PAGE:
Lawless is the true story of the infamous Bondurant brothers, bootlegging siblings who made a run for the American Dream in Prohibition-era Virginia. In this epic gangster tale, inspired by true-life tales of author Matt Bondurant’s family in his novel The Wettest County In The World, the loyalty of three brothers is put to the test against the backdrop of the nation’s most notorious crime wave.

Jagten (The Hunt)
Following a tough divorce, 40-year-old Lucas has a new girlfriend, a new job and is in the process of reestablishing his relationship with his teenage son, Marcus. But things go awry. Not a lot. Just a passing remark. A random lie. And as the snow falls and the Christmas lights are lit, the lie spreads like an invisible virus. The shock and mistrust gets out of hand, and the small community suddenly finds itself in a collective state of hysteria, while Lucas fights a lonely fight for his life and dignity.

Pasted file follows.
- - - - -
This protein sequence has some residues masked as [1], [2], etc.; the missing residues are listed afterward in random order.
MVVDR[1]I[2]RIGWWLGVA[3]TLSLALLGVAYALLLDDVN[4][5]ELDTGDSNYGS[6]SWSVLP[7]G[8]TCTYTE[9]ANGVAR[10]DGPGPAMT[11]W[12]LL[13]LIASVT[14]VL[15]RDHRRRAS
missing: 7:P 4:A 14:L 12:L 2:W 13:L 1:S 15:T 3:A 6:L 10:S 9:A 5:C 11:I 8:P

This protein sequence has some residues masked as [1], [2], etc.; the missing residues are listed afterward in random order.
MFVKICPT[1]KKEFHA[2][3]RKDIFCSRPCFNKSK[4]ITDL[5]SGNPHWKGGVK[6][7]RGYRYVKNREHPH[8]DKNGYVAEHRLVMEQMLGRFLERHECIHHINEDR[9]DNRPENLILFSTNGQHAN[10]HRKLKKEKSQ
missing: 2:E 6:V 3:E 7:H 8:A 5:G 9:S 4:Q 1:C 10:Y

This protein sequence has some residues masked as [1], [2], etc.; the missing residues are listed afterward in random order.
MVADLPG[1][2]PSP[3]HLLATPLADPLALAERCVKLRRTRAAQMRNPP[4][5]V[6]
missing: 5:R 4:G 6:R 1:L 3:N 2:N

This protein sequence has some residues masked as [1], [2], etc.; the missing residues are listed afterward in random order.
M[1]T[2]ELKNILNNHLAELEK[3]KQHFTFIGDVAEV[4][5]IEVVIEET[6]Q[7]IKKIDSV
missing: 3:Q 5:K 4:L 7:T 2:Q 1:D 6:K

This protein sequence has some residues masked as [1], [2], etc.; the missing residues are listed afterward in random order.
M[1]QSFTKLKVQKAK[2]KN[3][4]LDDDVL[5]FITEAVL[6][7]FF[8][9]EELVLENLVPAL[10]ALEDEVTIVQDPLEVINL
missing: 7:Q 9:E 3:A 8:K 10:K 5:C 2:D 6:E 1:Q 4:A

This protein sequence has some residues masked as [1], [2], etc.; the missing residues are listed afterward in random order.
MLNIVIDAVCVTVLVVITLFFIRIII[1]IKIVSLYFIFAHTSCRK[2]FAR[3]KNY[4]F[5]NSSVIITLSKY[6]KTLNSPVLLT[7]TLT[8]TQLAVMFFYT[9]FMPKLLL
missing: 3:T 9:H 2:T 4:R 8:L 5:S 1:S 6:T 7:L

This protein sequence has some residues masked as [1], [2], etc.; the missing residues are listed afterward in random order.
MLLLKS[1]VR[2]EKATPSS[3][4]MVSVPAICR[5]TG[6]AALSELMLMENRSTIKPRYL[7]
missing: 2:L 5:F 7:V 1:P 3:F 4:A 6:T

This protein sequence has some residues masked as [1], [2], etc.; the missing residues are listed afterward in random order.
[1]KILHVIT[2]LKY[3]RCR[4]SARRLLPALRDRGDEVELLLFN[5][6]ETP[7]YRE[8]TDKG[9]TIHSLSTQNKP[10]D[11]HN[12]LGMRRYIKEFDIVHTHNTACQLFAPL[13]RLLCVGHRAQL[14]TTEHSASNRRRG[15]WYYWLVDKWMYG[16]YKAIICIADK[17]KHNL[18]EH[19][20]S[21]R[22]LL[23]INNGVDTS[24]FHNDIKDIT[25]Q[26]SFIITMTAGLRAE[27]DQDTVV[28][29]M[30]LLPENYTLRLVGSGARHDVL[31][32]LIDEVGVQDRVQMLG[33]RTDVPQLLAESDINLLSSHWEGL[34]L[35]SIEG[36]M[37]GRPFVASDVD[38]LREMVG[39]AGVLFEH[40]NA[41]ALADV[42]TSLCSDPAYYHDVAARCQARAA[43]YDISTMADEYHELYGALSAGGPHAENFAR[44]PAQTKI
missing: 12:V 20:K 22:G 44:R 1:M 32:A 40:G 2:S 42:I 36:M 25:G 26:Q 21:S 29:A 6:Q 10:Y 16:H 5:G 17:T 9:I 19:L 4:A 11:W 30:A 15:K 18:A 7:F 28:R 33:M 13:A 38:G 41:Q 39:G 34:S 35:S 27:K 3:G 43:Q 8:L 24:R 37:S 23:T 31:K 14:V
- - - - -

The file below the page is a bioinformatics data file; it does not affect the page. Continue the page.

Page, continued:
(In Danish)

Luciano is a Neapolitan fishmonger who supplements his modest income by pulling off little scams with his wife Maria. A likeable, entertaining guy, Luciano never misses an opportunity to perform for his customers and countless relatives. One day his family urge him to try out for Big Brother. In chasing this dream his perception of reality begins to change.

(In Italian)

Read more of Movieline's coverage from Cannes.


  • It's sad that no one's talking about Andrew Dominik's Killing Them Softly, which premiers tomorrow. That film looks to be the most promising out of all the films in competition. Also, wasn't Moonrise Kingdom playing OUT of competition?

  • 2+2=5 says:

    Why don't they just skip the festival all together and give Haneke all the awards from the beginning. Every fricking time, sigh. And his movies are indeed incredible, but come on.